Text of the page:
Von HAXTBAUSEN. Mi ripingeva là, dove'l sol tace. These authorities shew that the original word might Holford House, situated near the north gate, in the have been rendered literally, and not to have occasioned Great Park of the Regent's Park, upon which the late for its explanation the appearance of a miracle. Further, proprietor expended, it is said, not less than fifty thonit is evident, the prolongation of light was not the object sand pounds, the sewer thence to Hanover Gate cost fire of Joshua's injunction to the Sun, because he adds, the

Sun. because he adds. the thousand, after being for the last two years a subject of Moon, which whilst the Sun was above the horizon, much speculation, has been purchased by the Baptist could have been of no effect. The prayer was made to Communion. The purpose being to move to this new and the Lord, and the command given probably to enable advantageous position the establishment of the Baptist the army of Joshua, to prolong the fight a whole day College, now at Stepney; and in which, in addition to in a hot country, at the summer solstice, which would the training persons for the ministrv, arrangements are otherwise appear to have been impracticable under a to be effected for the reception of a limited number of meridian sun. Standing, and not hastening to go down, lay-students. The committee are to have immediate are expressions intelligible enough, of objects whose possession. Report states the purchase money was motion is not perceivable, when obscured by a cloudy

70001., but in the Times of the 14th inst., it is said atmosphere.

J. C. To complete the purchase, the sum of 80001. is required,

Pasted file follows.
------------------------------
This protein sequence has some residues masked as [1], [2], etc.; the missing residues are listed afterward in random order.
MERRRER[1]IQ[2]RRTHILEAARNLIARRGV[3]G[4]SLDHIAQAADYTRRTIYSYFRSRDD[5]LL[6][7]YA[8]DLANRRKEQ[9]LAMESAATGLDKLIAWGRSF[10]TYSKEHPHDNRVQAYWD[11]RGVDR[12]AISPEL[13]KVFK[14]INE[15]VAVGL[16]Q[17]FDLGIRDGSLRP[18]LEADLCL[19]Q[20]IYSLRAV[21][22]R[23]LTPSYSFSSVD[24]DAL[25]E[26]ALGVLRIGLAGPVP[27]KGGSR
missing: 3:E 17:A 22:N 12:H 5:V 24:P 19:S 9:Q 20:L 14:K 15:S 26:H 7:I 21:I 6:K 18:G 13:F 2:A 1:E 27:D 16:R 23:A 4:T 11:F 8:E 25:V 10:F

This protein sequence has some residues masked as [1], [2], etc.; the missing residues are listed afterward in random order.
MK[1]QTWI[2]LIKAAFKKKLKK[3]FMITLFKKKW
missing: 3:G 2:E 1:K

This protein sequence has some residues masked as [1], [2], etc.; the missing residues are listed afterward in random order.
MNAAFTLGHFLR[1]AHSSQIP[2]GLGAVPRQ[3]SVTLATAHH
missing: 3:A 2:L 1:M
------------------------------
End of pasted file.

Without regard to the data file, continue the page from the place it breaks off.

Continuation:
towards which, however, 50001, has been already The Emperor Napoleon, on the occasion of the baptism raised, Sir S. M. Peto having headed the list with the of the Prince Imperial, has presented the Pope with a munificent donation of 10001. Possibly this involves superb piece of Gobelins' tapestry, and a baptismal the money required for alterations to adapt the building font. The chef-d'œuvre of Caravaggio, in the Vatican, for collegiate purposes. The land, probably about nine the Descent froin the Cross, is the subject of the tapes-acres, within a ring fence, without the garden-wall of try; and the font, ornamented with symbols of the Holford House, is rented from the Crown, at nine pounds Evangelists, is of Sévres porcelain.

per acre per annum.

Europe.

No. LXXI.]

“ Takes note of what is done-
By note, to give and to receive."-SHAKESPEARE.

[NOVEMBER, 1856.

ON A NYMPI SLEEPING BY A FOUNTAIN.

THE TERM 'HARDEN JEWS' EXPLAIN ED. The subjoined Latin Epigram, more elegant even than in ages long since gone by, the application of Professor Porson's, is to be found in the Anthologia · Harden Jews,' was the cognomen given to the inhaLatina, vol. I. page 62. I send you two versions; the bitants of a small town in Flintshire, about five miles English is the well known one of Pope, which some of from Chester ; called Hawarden, but commonly proyour readers may not be sorry to have again brought to nounced Harden. The term, singular as it may seem, is their remembrance; the other is a Greek translation of thus accounted for by a recent traveller in Wales, who my own; I trouble you with it only in the hope that it met with the elucidation in some legendary traditions may elicit one from an abler pen.